Lost in Katrina by Mikel Schaefer

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Emotional first-person accounts tell of the destruction faced by one parish on August 29, 2005, and the days that followed. While attention and resources were focused on New Orleans, survival became the ultimate goal of the neighboring parish of St. Bernard. An unprecedented 99 percent of the parish was submerged in water and almost all buildings were destroyed. Each account is filled with the heartwrenching reality of a community lost and the strength it took to rise again.


About Mikel Schaefer

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Mikel Schaefer spent his early years in St. Bernard and graduated in 1987 from the University of New Orleans. A former journalist, he is an executive producer at WWL-TV, the CBS affiliate in New Orleans. He was among the staff honored for broadcast coverage during Hurricane Katrina, and WWL-TV was awarded the 2005 George Foster Peabody Award, one of only four television stations in the nation to win. Douglas Brinkley was born in Atlanta, Georgia on December 14, 1960. He received a B.A. from Ohio State University in 1982 and a Ph.D. from Georgetown University in 1989. He was a professor at Tulane University, Princeton University, the U.S. Naval Academy, Hofstra University, and the University of New Orleans. In 2007, he became a professor at Rice University and the James Baker Institute for Public Policy. He is a commentator for CBS News and a contributing editor to the magazine Vanity Fair. His first book, Jean Monnet: The Path to European Unity, was published in 1992. His other works include Dean Acheson: The Cold War Years, The Unfinished Presidency: Jimmy Carter's Journey Beyond the White House, Wheels for the World: Henry Ford, His Company, and a Century of Progress, The Boys of Pointe du Hoc: Ronald Reagan, D-Day, and the U.S. Army 2nd Ranger Battalion, The Wilderness Warrior: Theodore Roosevelt and the Crusade for America, and Cronkite. He also wrote three books with historian Stephen E. Ambrose: The Rise to Globalism: American Foreign Policy Since 1938, Witness to History, and The Mississippi and the Making of a Nation: From the Louisiana Purchase to Today. He has won several awards including the Theodore and Franklin Roosevelt Naval History Prize for Driven Patriot and the Robert F. Kennedy Book Award for The Great Deluge: Hurricane Katrina, New Orleans, and the Mississippi Gulf Coast.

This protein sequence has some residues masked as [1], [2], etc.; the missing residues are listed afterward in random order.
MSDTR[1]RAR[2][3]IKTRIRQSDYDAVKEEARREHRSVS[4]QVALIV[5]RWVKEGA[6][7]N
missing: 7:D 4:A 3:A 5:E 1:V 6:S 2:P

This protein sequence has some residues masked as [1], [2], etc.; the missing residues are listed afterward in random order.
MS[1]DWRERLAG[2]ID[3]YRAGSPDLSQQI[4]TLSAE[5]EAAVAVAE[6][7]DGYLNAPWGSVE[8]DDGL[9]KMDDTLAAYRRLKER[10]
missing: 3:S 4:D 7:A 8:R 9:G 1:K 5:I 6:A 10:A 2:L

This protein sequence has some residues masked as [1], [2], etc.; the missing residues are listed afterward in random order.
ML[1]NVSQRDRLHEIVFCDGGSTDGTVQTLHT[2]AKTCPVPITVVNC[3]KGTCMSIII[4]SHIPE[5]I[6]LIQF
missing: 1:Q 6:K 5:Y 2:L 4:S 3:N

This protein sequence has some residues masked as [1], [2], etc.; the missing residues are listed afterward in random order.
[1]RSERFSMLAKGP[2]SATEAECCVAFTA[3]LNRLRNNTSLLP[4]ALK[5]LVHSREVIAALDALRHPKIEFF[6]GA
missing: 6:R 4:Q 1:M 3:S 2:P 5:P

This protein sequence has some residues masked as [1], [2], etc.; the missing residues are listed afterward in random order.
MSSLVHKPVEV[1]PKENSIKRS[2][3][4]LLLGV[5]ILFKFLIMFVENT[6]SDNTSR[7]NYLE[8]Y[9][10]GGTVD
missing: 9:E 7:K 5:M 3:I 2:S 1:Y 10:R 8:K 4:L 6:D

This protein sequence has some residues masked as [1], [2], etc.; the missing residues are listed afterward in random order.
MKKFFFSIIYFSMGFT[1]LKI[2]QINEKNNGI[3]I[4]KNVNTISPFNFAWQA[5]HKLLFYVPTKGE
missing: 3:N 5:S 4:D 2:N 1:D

Published September 18, 2007 by Pelican Publishing. 368 pages
Genres: History, Political & Social Sciences, Nature & Wildlife, Science & Math. Non-fiction

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